Washington Babylon — February 14, 2008, 3:47 pm

Department of Irony: United States backs Iran in lawsuit over murdered American

The Foreign Sovereign Immunities Act (FSIA) makes it difficult to sue foreign governments in U.S. courts for crimes committed against American citizens, including murder and torture. The U.S. government has frequently cited the FSIA in opposing lawsuits against foreign regimes, saying it would open the door to similar cases against American government agencies, like potential lawsuits against the CIA for renditions.

In one high profile case, Congress in the mid-1990s granted an exemption from the FSIA to two Americans who had been tortured by Saudi Arabian security agents. The Clinton White House stepped in at the last minute and reversed the exemption.

The Saudi case prompted a mild uproar, and Congress soon amended the FSIA so as to allow lawsuits against countries listed by the State Department as being sponsors of terrorism. In a curious twist, the Bush Administration is currently siding with Iran, which it has made Public Enemy No. 1, in a case involving a man allegedly killed by Iranian agents.

The case involves Cyrus Elahi, a U.S. citizen and Iranian dissident who in 1990 was shot and killed in front of his Paris apartment by Iranian operatives linked to Teheran. A decade later, Dariush Elahi, Cyrus’s brother, brought a wrongful death action against Iran in U.S. District Court in Washington. Elahi’s lawyer argued that the FSIA did not apply because the Iranian agents did not officially work for their government. The judge agreed and entered a default judgment against Iran for $11.7 million in compensatory damages and $300 million for punitive damages. (Note: the legal arguments in the case are complex and the summary included here is the “Cliff Notes” version. For those interested in the nuts and bolts, see “Plaintiff May Attach Iranian Default Judgment” from the website Embassy Law.)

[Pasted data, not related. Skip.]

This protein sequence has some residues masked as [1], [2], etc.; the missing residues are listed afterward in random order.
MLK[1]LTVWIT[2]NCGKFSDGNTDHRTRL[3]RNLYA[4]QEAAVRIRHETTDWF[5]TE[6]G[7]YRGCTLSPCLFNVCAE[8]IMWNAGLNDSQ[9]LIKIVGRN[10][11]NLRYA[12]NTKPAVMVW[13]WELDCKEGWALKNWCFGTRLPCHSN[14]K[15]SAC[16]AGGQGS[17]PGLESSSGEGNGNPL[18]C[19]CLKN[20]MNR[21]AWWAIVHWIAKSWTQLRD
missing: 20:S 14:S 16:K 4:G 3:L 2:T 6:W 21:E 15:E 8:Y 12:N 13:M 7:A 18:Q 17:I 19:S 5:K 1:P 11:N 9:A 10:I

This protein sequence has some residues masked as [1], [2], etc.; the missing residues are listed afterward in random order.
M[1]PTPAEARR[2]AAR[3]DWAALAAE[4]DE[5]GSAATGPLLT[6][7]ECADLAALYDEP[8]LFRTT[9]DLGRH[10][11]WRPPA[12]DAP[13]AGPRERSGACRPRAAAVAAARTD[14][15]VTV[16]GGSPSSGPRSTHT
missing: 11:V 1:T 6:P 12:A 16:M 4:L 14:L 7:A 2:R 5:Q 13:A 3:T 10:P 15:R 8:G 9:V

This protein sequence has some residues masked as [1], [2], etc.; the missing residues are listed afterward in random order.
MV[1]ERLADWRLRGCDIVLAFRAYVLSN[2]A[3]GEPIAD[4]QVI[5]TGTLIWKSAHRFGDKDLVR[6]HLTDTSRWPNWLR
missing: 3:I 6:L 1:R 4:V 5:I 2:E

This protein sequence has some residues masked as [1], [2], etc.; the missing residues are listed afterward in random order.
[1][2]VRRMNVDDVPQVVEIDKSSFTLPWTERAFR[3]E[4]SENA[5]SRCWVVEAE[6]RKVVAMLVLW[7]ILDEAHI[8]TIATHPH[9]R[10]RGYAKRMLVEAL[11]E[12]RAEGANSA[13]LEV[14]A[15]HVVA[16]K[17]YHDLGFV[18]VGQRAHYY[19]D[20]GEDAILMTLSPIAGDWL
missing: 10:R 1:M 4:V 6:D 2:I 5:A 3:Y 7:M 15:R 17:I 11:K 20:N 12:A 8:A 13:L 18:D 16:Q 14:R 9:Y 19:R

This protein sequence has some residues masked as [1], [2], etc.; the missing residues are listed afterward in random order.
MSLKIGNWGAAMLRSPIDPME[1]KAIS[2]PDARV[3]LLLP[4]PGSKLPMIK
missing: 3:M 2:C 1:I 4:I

Ever since then, Dariush Elahi has sought to collect the judgment, which Iran has rejected. In 2001, Elahi sought $2.8 million that the Iranian Ministry of Defense (MOD) had won in a lawsuit alleging breach of contract against an American weapons manufacturer, Cubic Defense Systems, in a deal that dated to the 1970s when the Shah was in power. Iran appealed but finally, last May, the 9th Circuit court ruled that Elahi had a right to the money, rejecting arguments submitted by the Justice Department on Iran’s behalf.

On Friday, the Supreme Court is supposed to decide whether it should review the case, as Iran has requested. Jonathan Mook, Elahi’s attorney, said that if the Supreme Court agrees to examine the case, the Bush Administration will almost surely file an amicus brief with the Court on Iran’s behalf, citing the FSIA. “The U.S. has fought tooth and nail and has done everything in its power to prevent collection” by Elahi, he said.

While the legal and political principles involved in the case are murky, the irony of the Bush Administration siding with Iran is indisputably striking.


This story was written with the help of Taimur Khan.

Share
Single Page

More from Ken Silverstein:

Commentary November 17, 2015, 6:41 pm

Shaky Foundations

The Clintons’ so-called charitable enterprise has served as a vehicle to launder money and to enrich family friends.